SEO Tips: How Your Ecommerce Website Can Move Up Google’s Search Rankings

Posted by Diego Gallo, Digital Experience Manager

Best practices for search engine optimization (SEO) are always changing, and it’s tough to keep up. Customers who have an ecommerce website often ask what updates they should make to their online store to climb up the ladder of the all-important Google search rankings, so I wanted to offer some recommendations.

In the brief history of the internet, SEO has been through a few stages of evolution. Early on, websites simply needed a lot of content to show up in search engines. Then keywords became the driving force, and companies focused on ranking for terms that drive sales. Today, the best SEO strategy is to build individual pages around a specific topic, with one main topic and multiple subtopics.

Keep in mind that these SEO recommendations are specific to Google, which owns more than 70 percent of all searches worldwide and 90 percent of mobile searches, according to Net Market Share.

Let’s start with what’s new in 2018:

Mobile-first indexing: Google will now crawl and index the mobile version of your website first, then move through the desktop version. If you maintain a separate mobile site, this will have a major negative impact on your rankings.

Google started rolling this out in March 2018 as part of its push to make every site mobile-friendly as more and more users search on tablets or smartphones. The best solution is to have one responsive ecommerce website that auto-adjusts to different devices and browsers.

HTTPS is a ranking factor: Google recognizes that people are more concerned about the security of their personal information than ever before, which is why the search engine giant will penalize any sites that lack HTTPS encryption. This has had a small impact on rankings since 2014, but now it´s become a more relevant ranking factor.

In addition, starting July 2018, anyone using Google Chrome will see a “Not Secure” warning in the address bar when they’re on a site without HTTPS.

Site speed matters: There has long been a correlation between fast sites and high rankings, but it becomes official in July. At that point, slow sites will not earn high rankings (this is especially true for mobile queries). It’s important to note that a minor improvement in page load time – three milliseconds, for example – will not improve your ranking.

Those are the latest changes, but they should not be your only concerns. The old rules still apply, and I think it’s important to review them.

Here’s what is not so new but still critical:

Relevant content: Google’s goal is to make search results as relevant to users as possible. If someone is searching to buy, the product page on your web store may be one of the first listings. However, if someone is looking for information, a category or product page will have lower SEO value. And content doesn’t just mean text – it also includes videos and images, which may rank higher if the search engine thinks they are more relevant to the query.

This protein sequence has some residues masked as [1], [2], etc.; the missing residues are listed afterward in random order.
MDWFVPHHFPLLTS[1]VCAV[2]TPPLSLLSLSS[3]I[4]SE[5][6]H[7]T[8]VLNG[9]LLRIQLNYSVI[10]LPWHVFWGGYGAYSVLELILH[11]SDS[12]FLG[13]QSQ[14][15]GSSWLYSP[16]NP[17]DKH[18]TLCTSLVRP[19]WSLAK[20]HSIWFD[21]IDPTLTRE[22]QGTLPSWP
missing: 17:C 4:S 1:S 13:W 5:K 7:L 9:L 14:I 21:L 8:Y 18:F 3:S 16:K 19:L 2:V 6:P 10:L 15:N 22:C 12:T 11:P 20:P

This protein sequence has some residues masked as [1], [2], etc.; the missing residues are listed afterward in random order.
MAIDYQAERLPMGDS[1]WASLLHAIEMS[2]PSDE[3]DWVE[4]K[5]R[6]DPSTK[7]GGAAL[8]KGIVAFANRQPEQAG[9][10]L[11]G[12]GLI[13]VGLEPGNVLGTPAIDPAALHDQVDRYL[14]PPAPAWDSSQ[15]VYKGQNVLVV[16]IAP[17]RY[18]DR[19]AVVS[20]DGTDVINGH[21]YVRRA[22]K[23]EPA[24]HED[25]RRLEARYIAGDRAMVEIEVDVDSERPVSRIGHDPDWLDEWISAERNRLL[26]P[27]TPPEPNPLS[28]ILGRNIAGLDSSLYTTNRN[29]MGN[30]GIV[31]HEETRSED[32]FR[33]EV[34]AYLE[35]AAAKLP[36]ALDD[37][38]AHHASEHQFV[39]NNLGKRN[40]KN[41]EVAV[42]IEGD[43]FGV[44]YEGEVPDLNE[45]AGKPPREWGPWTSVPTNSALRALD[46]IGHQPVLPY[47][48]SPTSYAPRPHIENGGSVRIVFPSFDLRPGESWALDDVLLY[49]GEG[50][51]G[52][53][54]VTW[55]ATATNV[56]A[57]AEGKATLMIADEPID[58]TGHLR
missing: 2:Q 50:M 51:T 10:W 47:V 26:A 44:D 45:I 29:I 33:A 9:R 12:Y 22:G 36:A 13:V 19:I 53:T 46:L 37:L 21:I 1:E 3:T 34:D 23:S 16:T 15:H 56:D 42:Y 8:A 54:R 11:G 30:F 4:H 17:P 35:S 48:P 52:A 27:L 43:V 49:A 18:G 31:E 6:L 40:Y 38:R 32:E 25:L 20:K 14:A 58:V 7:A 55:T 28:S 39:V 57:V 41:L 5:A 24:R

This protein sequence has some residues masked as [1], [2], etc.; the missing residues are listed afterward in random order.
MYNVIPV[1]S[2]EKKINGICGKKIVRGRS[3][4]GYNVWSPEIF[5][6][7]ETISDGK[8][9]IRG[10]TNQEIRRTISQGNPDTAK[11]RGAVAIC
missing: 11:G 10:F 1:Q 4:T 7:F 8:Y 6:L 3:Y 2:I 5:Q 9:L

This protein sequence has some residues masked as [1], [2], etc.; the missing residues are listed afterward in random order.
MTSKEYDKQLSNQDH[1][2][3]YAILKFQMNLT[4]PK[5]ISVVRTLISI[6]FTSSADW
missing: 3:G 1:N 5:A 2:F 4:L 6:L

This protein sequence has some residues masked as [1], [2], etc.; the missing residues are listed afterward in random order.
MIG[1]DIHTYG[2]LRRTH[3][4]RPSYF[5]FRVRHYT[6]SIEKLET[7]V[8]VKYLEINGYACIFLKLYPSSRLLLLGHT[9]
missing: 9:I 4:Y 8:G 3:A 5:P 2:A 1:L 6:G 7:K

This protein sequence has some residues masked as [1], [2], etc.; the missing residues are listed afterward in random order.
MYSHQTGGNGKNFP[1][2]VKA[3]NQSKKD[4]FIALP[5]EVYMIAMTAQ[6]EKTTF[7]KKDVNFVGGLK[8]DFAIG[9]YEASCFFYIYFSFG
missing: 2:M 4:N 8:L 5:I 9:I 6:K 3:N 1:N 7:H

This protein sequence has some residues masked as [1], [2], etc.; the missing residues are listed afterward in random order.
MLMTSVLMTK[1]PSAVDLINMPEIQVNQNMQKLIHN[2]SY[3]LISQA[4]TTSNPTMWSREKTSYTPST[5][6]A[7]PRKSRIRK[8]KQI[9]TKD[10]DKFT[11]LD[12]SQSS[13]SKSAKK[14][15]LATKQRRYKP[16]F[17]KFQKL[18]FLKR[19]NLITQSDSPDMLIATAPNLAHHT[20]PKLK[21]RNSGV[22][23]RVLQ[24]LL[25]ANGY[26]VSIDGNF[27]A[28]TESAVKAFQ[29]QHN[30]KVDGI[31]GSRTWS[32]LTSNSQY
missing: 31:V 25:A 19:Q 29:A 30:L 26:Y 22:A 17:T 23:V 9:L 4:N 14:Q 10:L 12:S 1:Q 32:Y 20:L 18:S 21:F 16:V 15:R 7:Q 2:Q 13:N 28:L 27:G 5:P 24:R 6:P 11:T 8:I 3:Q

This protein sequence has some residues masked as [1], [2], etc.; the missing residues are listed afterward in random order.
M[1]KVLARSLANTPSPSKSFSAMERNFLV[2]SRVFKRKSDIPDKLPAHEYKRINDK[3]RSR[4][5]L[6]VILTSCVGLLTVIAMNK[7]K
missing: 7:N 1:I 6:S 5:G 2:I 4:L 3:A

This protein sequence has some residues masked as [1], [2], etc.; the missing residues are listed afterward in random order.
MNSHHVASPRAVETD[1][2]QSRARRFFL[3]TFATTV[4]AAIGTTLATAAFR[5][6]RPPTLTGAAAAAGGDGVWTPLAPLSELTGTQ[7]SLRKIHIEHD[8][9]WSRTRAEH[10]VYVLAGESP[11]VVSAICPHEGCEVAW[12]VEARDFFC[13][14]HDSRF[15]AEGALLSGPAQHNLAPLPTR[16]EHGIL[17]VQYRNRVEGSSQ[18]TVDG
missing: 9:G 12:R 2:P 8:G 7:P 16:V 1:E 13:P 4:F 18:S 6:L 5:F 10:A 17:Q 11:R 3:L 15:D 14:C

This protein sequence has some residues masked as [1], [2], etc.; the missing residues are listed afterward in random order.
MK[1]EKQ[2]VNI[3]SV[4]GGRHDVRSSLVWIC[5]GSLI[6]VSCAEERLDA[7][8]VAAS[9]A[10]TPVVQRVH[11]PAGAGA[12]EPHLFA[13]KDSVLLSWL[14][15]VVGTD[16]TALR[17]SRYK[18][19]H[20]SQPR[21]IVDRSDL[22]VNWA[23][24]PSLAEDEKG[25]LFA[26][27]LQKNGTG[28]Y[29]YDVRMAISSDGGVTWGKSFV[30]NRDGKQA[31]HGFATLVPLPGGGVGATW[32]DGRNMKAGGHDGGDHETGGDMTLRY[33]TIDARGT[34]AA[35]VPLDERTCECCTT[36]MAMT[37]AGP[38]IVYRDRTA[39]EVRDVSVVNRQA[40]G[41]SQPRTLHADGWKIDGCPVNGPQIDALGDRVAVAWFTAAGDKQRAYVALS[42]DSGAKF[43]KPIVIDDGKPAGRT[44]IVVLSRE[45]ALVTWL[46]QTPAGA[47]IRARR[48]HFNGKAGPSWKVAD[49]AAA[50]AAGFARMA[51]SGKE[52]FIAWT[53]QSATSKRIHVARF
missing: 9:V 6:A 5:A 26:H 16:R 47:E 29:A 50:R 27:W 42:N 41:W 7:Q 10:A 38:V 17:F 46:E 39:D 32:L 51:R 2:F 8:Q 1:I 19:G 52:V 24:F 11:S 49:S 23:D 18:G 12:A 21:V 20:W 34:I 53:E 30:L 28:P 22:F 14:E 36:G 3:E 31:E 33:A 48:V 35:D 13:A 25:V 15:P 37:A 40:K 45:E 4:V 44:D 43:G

To find out what content is relevant for different keywords, enter the term into Google and see what is on the first three pages. Is it primarily informational or does it feature product pages?

Keyword and topic focused content: Structure your content in a way that makes sense to both your audience and Google. Just like with your content, keywords (the topic) should satisfy user intention. If Google detects that you are “cheating the system” with keywords that don’t match your actual content, your rankings will slip fast.

Good on-page SEO: This is where metadata and schema markup comes in. Metadata text describes the content of a web page while schema markup helps search engines figure out what your data means. Schema markup allows you to show a more detailed description of your site – the who, what, when and more – directly in the results page and can improve traffic and rankings.

Now more than ever, the metadata and schema markup should be written for users rather than stuffed with the keywords you want to rank for.

Technically optimized:
Optimize your site to be crawlable and indexable. Make sure you are allowing Google and other bots to crawl your site by checking your robots.txt. Also make sure you do not include a “noindex” tag on the pages that you want to get indexed.

Optimizing your crawling budget will help you get the most important content indexed while leaving behind the content that will not help your SEO efforts. Make sure you disallow non-SEO relevant pages from being crawled, through robots.txt.

Keep these guidelines in mind when selecting an ecommerce platform and when building your SEO strategy. Certain ecommerce software will provide features like responsive design, HTTPS and other tools that help improve your rankings out-of-the-box.

My hope is that these best practices will help you prioritize different aspects of your SEO strategy. And if you follow this path, your ecommerce website will see results that get you one step closer to long-term growth.

What can a great SEO strategy do for your business? Learn how NetSuite customer International Wine Accessories improved organic search to see a 49 percent increase in site traffic in this case study. If you have any questions, you can reach out to ecommerce@netsuite.com.

Posted on Mon, June 25, 2018
by NetSuite filed under

Let’s block ads! (Why?)

The NetSuite Blog